EDR: Market Flash – Industrial activity in the euro zone rose 0.2% in April


On the markets
Industrial activity in the euro zone rose 0.2% in April which was better than expected…..

Edmond de Rothschild Group (Market Outlook: 19/05/2011) 

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The situation in the US was also much brighter in May as manufacturing rose 0.4% after falling 0.5% in April. The overall figure (+0.1%) was hit by the energy sector where production fell 1.2%. Auto production continued to impact the overall figure by losing  0.4% after tumbling 6.5% in the previous month. Japanese industrial production is expected to recover in May and June and that should ease the bottle necks that remain in certain industries, and autos in particular.
Manpower’s quarterly hiring intentions survey, which polls 63,000 companies throughout the world, reveals that in 35 out of the 39 countries covered, employers intend to take on staff in the third quarter of 2011.  In the US, positive replies represent a net 12% compared to 10% in the previous quarter.
US retail sales for May showed a slowdown in spending but excluding autos and petrol, they rose 0.3%, proof that households are still making a decisive contribution to growth. Lower credit card default rates, which for companies like Capital One Financial returned to pre-crisis levels, show that personal financial situations are gradually improving. The FED estimates net household worth at USD 58 trillion, which is one trillion more than in the first quarter. This means that half the losses registered during the crisis -when it fell from 66 trillion in 2007- have been recouped.

Once again, the unresolved Greek crisis undermined  markets. European leaders have still not agreed on an aid programme and the country is confronted with mass demonstrations against its austerity measures. Greece is the focus of concern and the only economic indicator to emerge was industrial production in the euro zone which was in line with
Banks suffered the most from the climate, dragging down leading market indices. Moody’s has put three French banks -BNP Paribas, Société Générale and Crédit Agricole- on negative watch due to their exposure to Greek debt and, for the last two, their stakes in Greek affiliates. In addition, the Financial Times says new, more demanding capital ratios are in the offing, notably a core Tier one which will be higher than the existing 7%. More positive news came from Capital One which has paid USD 9bn for ING Direct USA (two-thirds in cash and the balance in shares). This will help ING to continue reimbursing state aid. This is one of the sector’s biggest acquisitions since the crisis.  The few results announced this week were at best in line with expectations. Inditex (distribution) had generally satisfactory Q1 sales and expects Q2 to be more of the same. Margins, however, contracted. H&M saw sales rise 12% in May when the consensus estimate was for +15%. Tesco said demand was still soft in the UK but rather good in Asia and the US, so no change to annual guidance. Carrefour, however, issued a profit warning on trading in France. Investors expect management changes and a downward revision in guidance. In contrast, Zodiac’s Q3 sales rose 14.8% like for like, driven by cabin interiors. The  company has revised up its targeted increase in annual sales to 20% vs.15/20% previously.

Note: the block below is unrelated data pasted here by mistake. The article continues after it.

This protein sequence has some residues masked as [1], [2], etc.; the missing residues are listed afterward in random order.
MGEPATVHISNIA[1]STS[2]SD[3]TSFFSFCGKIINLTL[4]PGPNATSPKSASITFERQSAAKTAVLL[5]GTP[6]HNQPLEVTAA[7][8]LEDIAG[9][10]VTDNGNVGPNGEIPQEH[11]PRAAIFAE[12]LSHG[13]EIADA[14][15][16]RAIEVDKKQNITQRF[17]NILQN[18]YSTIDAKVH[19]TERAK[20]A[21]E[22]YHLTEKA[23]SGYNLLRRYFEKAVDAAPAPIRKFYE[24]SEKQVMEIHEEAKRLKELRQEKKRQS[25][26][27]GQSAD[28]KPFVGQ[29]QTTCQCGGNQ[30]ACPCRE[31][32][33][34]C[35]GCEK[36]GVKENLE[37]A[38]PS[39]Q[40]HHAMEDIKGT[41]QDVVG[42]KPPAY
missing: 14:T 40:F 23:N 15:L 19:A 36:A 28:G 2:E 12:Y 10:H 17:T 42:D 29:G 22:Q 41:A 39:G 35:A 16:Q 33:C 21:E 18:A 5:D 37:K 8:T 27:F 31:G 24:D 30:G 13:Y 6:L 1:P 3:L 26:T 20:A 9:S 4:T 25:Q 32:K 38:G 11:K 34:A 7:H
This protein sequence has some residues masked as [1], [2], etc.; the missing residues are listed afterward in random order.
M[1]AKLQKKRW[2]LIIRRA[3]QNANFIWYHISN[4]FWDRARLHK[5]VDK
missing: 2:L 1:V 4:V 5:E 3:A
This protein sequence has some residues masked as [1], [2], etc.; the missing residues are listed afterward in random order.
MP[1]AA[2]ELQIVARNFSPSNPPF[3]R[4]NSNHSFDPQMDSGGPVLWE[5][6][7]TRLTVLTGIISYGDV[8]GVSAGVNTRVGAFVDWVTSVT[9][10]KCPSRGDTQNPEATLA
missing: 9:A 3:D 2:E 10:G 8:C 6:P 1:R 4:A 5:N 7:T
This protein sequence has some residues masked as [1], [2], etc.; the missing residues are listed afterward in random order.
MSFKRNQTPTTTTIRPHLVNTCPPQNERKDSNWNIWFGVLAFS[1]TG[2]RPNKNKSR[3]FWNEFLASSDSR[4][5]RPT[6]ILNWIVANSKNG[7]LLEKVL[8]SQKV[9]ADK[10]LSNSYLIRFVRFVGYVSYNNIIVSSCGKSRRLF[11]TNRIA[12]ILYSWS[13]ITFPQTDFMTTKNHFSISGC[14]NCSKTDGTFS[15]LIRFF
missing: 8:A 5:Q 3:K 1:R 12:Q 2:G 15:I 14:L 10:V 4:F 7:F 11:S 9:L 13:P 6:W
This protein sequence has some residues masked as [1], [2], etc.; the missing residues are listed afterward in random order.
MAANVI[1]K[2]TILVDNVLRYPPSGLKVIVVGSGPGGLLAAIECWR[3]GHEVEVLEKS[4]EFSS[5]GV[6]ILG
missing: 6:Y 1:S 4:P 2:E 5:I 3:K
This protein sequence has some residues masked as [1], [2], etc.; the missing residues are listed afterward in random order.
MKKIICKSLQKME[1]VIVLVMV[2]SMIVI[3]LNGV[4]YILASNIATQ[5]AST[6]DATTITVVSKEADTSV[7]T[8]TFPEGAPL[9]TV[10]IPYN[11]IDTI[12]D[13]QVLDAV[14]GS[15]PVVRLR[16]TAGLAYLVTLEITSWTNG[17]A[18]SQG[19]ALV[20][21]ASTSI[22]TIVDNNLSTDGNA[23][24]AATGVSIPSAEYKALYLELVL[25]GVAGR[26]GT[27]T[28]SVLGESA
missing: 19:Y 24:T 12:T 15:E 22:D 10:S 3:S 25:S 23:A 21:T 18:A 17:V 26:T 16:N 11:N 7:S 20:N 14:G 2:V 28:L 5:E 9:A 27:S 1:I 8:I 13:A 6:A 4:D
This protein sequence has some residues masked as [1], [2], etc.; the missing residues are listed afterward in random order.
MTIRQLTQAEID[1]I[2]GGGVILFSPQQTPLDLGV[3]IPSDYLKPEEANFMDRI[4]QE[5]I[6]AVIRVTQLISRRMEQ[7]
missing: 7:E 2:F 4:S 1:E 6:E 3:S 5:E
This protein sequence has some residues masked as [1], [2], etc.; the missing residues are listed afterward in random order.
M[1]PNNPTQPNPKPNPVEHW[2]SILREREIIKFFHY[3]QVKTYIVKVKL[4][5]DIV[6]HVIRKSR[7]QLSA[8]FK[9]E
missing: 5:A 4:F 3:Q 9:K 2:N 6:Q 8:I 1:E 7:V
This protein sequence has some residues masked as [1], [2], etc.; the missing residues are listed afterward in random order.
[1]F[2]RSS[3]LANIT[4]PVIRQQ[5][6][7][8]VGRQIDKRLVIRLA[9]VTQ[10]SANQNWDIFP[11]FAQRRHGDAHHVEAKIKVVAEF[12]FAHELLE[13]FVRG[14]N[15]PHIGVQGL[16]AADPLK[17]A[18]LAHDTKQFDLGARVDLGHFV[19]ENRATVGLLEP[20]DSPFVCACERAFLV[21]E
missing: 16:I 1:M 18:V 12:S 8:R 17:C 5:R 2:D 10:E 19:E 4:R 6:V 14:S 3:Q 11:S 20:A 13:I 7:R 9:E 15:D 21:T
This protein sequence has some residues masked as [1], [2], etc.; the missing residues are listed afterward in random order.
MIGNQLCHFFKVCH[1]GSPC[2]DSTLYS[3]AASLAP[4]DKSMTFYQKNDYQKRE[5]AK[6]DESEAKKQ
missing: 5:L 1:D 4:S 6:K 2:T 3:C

On the deal front, press reports claim Thyssen Krupp would prefer to sell its stainless  steel division through an IPO. There were also suggestions in the press that Renault-Nissan, which already owns 25% of Russia’s Avtovaz, was about to take control of the company. That would push the new group into third place in world rankings. Vinci has confirmed that is in interested in buying Hochtief’s airport concessions for more than EUR 1.3bn. Cap Gemini is said to be in exclusive talks to buy Prosodie for EUR 382m and expects the deal to enhance earnings by 3-4%.     

US equity markets had their seventh down week in a row. The S&P 500 lost 1.66% over 5 days. Macroeconomic indicators were mixed and failed to assuage fears of an economic slowdown.  Retail sales in May fell less than expected and housing starts and permits started to recover, but the Philly Fed came in at -7.7 vs. 3.9 the previous month, a sharp reminder that manufacturing was ailing. What’s more, the consensus had been expecting a rebound to 6.8. In company new, Kroger (food distribution) posted quarterly results that were better than expected due to tight cost controls and higher sales. Department store chain JC Penney has appointed Ron Johnson as its new CEO. He had previously developed Apple’s store network. The market saw this as a sign the trademark would be reinvented and sent the stock price higher. Trading was also boosted by a new crop of mergers and acquisitions.  Energy Transfer Equity has agreed to buy Southern Union Company in an all-share deal representing a total of USD 7.9bn. US textile group VF Corporation (The North Face and Eastpak backpacks  and Wrangler and Lee jeans) has paid USD 2bn to acquire Timberland, a 43% premium on the last quoted price. Lastly, Allied World Assurance is paying USD 3.2bn for Transatlantic Holdings (reinsurance) a 16% premium.    
All sectors declined over the week. Due to the falling oil price, energy and commodities led declines by losing 3.2%.  In
contrast, utilities and consumer staples proved resilient by only falling 0.2% and 0.5% respectively.

The Japanese market continued to stabilise this week as the yen moved higher against the EUR.  Sentiment seems to be turning gradually according to polls carried out by Merrill Lynch Bank of America. In June, 18% of multi-asset investors were overweight cash compared to 6% in May, the highest level since June 2010. And 27% were overweight equities vs. 41% in May. That could represent  a low if optimism over earnings expectations continues to recover. 54% think companies overall will see higher earnings in the next 12 months.
Hino Motors, which has a big presence in the emerging zone, has released its forecasts on operating profit for March 2012.  It expects JPY 35bn, an increase of 21.1% on March 2011. This is even higher than estimated by some analysts.